Blog / 17 Décembre 2014

Is there a new window of opportunity in Afghanistan?

Just over a week ago, London hosted the first major international conference on Afghanistan since the country’s tumultuous elections. The fight against corruption was one of the main themes of the conference and a key commitment of the new government. So now is a good time to ask: has there been a real change in direction?

The short answer is: it is early days, but the signs are good. One of the key areas of concern is governance of Afghanistan’s $1 trillion of minerals. The Afghan government has already said it will amend the mining law, which could be a chance to fix some of its major gaps on protections against conflict and corruption. And the London Conference’s final communique included the Afghan government’s commitment to “putting in place the strongest possible available measures, based on international best practice, to counter the threat of conflict and corruption around the extractive industries.”

Afghani leader

President Ghani himself appears to be well aware of the real threat that conflict and corruption pose to his hopes for natural resource-driven development. At a Chatham House event after the London conference, Ghani said: “Mining companies in the West did horrors everywhere in the world and we are learning from those. Look at some of the same companies, now they talk of corporate responsibility, but their histories are written in blood and toil. We want to avoid all of this, because our key goal is the citizens. So it’s not which companies come from where, it’s under which discipline they will work with us.”

In another meeting, Ghani explicitly set out his priorities for the extractives sector. The first of these was reportedly to ‘do no harm’ – in other words avoiding squandering Afghanistan’s natural wealth as so many other resource-rich countries have done. The focus was to be on cautious growth, ensuring licences were allocated fairly and openly, building up institutions and capacity, and working with Afghanistan’s provinces. “Mining can come later,” Ghani added.

Given the serious danger that mining in Afghanistan could end up fuelling conflict and corruption, that precautionary approach is eminently sensible. With all the pressure to sign contracts quickly, it is especially laudable that Ghani has set out a vision for a careful, long-term development of the sector, in line with the government’s ability to manage it.

There is an understandable desire to do anything which could boost the economy and government revenues. If it is done right, mining can indeed play that role. But the sense of urgency should be directed at putting in place the structures and capacity needed to allow high-quality, responsible mining as quickly as possible – not to press ahead with mining at any cost.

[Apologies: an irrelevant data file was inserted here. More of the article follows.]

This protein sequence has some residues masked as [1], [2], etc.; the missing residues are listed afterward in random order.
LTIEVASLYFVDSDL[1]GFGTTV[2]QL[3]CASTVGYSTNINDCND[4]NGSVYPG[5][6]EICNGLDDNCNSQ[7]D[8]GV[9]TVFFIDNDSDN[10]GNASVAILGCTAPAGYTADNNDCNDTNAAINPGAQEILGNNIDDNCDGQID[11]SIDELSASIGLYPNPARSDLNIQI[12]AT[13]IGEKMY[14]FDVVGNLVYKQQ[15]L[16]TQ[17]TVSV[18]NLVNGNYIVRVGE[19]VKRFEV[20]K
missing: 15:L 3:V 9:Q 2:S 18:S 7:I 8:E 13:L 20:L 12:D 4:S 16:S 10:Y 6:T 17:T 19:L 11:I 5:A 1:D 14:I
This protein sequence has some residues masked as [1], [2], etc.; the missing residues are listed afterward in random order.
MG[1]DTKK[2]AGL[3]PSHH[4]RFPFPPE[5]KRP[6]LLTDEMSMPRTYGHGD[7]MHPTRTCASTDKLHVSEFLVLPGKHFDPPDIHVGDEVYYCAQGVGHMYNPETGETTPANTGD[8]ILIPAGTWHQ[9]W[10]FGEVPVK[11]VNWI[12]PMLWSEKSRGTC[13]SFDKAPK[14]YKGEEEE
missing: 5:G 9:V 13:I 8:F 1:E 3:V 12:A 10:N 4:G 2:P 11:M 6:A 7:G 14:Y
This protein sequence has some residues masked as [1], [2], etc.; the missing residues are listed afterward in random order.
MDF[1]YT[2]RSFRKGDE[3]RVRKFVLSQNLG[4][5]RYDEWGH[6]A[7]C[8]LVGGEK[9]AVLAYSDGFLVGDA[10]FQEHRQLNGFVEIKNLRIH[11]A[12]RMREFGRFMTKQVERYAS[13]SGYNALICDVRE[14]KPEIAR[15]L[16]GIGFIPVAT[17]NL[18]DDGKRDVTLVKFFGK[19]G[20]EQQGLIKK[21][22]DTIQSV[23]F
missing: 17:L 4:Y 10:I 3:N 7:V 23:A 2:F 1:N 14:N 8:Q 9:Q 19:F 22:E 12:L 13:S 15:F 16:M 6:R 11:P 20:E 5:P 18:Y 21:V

Ghani’s partner in the National Unity government, Dr. Abdullah, has said less on mining, but has also committed to strong measures against corruption. And from the meetings I have had with him in the past, I believe he also understands the need for better oversight.

There are signs of hope beyond the extractives sector as well: the government has re-opened the investigation into the Kabul Bank scandal, one of the greatest bank frauds in history. They have announced plans to reform government procurement, a key source of corruption. They have nominated a well-respected figure as the new Attorney-General. And they have made fighting corruption a central public commitment.

I met with a range of ministers and advisers in Kabul late last month, and the change in atmosphere was noticeable. There was an interest in practical proposals for reform, and plans to strengthen the anti-corruption agency and create new procedures for contracting  – very interesting proposals if they can be implemented.

Of course, a substantial degree of caution is still warranted. The true test of the government’s vision will be the changes it brings to laws and policies, and its determination in enforcing them. That will not be easy: any move that significantly compromises the interests of the armed groups and power-brokers that benefit from corruption, or are involved in illegal or abusive mining, will inevitably give rise to some political backlash.

The Afghan government will need all the support it can get to resist that pressure. In particular, Afghanistan’s international partners need to back the fight against corruption, and to ensure Afghanistan becomes a model of how to defeat the resource curse. In the past, they have generally worried more about getting contracts signed than countering the evident threats the sector faces from conflict and abuses.

The bottom line is that progress on corruption and governance is critical to hopes for stability and development in Afghanistan, as well as to salvage the investment that Afghans and foreigners alike have made since 2001. Given this, the more receptive environment in Kabul is a gift that should not to be underestimated. There is a long road to travel, and there will be many pitfalls on the way, but right now the window of opportunity is open in a way it has rarely been since the heady days of 2001. It is a chance neither Afghans nor donors can afford to miss.